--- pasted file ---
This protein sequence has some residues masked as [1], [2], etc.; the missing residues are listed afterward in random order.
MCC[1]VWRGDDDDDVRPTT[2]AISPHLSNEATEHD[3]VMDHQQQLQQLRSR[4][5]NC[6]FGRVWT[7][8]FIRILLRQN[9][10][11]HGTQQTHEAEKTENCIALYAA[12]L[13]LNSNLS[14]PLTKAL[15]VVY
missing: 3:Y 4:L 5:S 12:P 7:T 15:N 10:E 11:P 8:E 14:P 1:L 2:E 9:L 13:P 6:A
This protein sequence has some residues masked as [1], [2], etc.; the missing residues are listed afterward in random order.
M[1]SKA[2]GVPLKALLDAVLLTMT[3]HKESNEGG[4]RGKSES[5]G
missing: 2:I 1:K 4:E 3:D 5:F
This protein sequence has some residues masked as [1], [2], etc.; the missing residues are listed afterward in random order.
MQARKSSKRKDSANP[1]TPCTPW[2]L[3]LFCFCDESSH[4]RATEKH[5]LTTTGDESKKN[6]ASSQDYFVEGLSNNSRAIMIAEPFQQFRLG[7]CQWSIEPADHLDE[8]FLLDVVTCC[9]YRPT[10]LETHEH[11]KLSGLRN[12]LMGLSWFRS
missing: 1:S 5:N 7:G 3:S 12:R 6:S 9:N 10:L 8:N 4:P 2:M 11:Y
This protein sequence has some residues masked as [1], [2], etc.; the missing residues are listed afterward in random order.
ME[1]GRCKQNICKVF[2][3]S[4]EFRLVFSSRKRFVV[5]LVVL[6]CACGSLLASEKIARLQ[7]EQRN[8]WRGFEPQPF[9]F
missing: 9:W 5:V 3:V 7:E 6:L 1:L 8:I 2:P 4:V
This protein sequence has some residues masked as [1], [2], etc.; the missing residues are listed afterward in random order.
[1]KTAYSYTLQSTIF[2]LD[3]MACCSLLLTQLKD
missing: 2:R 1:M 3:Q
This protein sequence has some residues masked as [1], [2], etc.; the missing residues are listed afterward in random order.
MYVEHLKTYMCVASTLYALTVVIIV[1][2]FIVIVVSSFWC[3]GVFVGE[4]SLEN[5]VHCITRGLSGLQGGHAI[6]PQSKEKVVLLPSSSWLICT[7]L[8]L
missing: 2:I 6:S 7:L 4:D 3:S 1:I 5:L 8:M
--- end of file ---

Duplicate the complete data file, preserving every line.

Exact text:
This protein sequence has some residues masked as [1], [2], etc.; the missing residues are listed afterward in random order.
MCC[1]VWRGDDDDDVRPTT[2]AISPHLSNEATEHD[3]VMDHQQQLQQLRSR[4][5]NC[6]FGRVWT[7][8]FIRILLRQN[9][10][11]HGTQQTHEAEKTENCIALYAA[12]L[13]LNSNLS[14]PLTKAL[15]VVY
missing: 3:Y 4:L 5:S 12:P 7:T 15:N 10:E 11:P 8:E 14:P 1:L 2:E 9:L 13:P 6:A
This protein sequence has some residues masked as [1], [2], etc.; the missing residues are listed afterward in random order.
M[1]SKA[2]GVPLKALLDAVLLTMT[3]HKESNEGG[4]RGKSES[5]G
missing: 2:I 1:K 4:E 3:D 5:F
This protein sequence has some residues masked as [1], [2], etc.; the missing residues are listed afterward in random order.
MQARKSSKRKDSANP[1]TPCTPW[2]L[3]LFCFCDESSH[4]RATEKH[5]LTTTGDESKKN[6]ASSQDYFVEGLSNNSRAIMIAEPFQQFRLG[7]CQWSIEPADHLDE[8]FLLDVVTCC[9]YRPT[10]LETHEH[11]KLSGLRN[12]LMGLSWFRS
missing: 1:S 5:N 7:G 3:S 12:R 6:S 9:N 10:L 8:N 4:P 2:M 11:Y
This protein sequence has some residues masked as [1], [2], etc.; the missing residues are listed afterward in random order.
ME[1]GRCKQNICKVF[2][3]S[4]EFRLVFSSRKRFVV[5]LVVL[6]CACGSLLASEKIARLQ[7]EQRN[8]WRGFEPQPF[9]F
missing: 9:W 5:V 3:V 7:E 6:L 1:L 8:I 2:P 4:V
This protein sequence has some residues masked as [1], [2], etc.; the missing residues are listed afterward in random order.
[1]KTAYSYTLQSTIF[2]LD[3]MACCSLLLTQLKD
missing: 2:R 1:M 3:Q
This protein sequence has some residues masked as [1], [2], etc.; the missing residues are listed afterward in random order.
MYVEHLKTYMCVASTLYALTVVIIV[1][2]FIVIVVSSFWC[3]GVFVGE[4]SLEN[5]VHCITRGLSGLQGGHAI[6]PQSKEKVVLLPSSSWLICT[7]L[8]L
missing: 2:I 6:S 7:L 4:D 3:S 1:I 5:L 8:M